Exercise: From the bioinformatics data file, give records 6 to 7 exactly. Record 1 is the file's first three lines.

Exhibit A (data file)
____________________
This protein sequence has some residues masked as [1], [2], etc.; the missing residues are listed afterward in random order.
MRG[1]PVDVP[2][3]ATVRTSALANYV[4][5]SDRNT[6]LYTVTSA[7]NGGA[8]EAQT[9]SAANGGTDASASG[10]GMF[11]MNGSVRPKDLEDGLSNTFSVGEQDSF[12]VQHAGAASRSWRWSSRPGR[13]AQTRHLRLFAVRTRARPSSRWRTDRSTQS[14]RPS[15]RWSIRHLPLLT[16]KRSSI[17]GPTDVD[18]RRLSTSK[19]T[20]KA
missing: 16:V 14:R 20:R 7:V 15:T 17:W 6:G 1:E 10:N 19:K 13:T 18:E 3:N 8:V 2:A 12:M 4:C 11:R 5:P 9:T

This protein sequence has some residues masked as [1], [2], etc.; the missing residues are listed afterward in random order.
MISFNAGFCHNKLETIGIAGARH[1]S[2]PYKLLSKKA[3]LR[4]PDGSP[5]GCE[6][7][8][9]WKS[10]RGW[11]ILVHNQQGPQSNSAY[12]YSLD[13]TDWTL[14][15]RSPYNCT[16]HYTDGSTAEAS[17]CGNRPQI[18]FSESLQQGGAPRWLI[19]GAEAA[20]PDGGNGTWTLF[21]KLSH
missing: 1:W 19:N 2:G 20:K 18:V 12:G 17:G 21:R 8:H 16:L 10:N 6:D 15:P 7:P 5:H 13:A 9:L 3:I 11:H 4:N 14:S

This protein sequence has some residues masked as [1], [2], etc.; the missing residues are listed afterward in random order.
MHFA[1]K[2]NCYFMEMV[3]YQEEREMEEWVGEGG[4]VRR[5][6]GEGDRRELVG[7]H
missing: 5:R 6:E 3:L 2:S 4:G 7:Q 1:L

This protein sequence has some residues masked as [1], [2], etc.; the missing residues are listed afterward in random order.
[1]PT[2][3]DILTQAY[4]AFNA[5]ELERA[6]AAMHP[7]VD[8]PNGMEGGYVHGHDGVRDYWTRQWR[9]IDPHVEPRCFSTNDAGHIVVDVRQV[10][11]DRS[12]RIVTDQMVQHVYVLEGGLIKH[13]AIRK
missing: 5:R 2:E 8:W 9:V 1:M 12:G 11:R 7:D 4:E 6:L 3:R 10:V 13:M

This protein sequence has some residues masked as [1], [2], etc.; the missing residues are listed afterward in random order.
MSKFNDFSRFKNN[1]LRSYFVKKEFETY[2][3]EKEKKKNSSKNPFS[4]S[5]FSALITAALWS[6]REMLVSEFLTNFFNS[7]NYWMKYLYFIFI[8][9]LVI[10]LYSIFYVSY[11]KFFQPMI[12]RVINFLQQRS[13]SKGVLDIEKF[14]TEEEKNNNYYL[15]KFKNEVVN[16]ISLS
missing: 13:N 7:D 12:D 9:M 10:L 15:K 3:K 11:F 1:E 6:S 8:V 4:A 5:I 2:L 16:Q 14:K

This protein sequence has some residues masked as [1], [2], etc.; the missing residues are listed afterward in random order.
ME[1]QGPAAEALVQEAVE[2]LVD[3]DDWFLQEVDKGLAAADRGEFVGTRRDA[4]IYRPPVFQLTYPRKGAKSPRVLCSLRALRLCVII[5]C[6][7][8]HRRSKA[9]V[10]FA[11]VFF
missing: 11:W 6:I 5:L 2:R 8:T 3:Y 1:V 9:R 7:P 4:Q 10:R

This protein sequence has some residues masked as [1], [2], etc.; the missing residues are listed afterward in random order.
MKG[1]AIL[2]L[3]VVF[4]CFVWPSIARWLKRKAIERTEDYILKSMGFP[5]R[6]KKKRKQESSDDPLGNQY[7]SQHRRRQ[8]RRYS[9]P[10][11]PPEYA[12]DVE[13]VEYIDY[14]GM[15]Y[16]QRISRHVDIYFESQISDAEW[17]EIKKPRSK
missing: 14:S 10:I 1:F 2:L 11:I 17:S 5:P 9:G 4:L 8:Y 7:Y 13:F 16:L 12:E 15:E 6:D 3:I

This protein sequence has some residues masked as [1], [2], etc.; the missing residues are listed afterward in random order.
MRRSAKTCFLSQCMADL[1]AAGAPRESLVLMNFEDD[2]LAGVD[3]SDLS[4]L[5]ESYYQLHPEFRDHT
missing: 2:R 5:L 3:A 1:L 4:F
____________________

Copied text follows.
This protein sequence has some residues masked as [1], [2], etc.; the missing residues are listed afterward in random order.
ME[1]QGPAAEALVQEAVE[2]LVD[3]DDWFLQEVDKGLAAADRGEFVGTRRDA[4]IYRPPVFQLTYPRKGAKSPRVLCSLRALRLCVII[5]C[6][7][8]HRRSKA[9]V[10]FA[11]VFF
missing: 11:W 6:I 5:L 2:R 8:T 3:Y 1:V 9:R 7:P 4:Q 10:R

This protein sequence has some residues masked as [1], [2], etc.; the missing residues are listed afterward in random order.
MKG[1]AIL[2]L[3]VVF[4]CFVWPSIARWLKRKAIERTEDYILKSMGFP[5]R[6]KKKRKQESSDDPLGNQY[7]SQHRRRQ[8]RRYS[9]P[10][11]PPEYA[12]DVE[13]VEYIDY[14]GM[15]Y[16]QRISRHVDIYFESQISDAEW[17]EIKKPRSK
missing: 14:S 10:I 1:F 2:L 11:I 17:S 5:P 9:G 4:L 8:Y 7:Y 13:F 16:L 12:E 15:E 6:D 3:I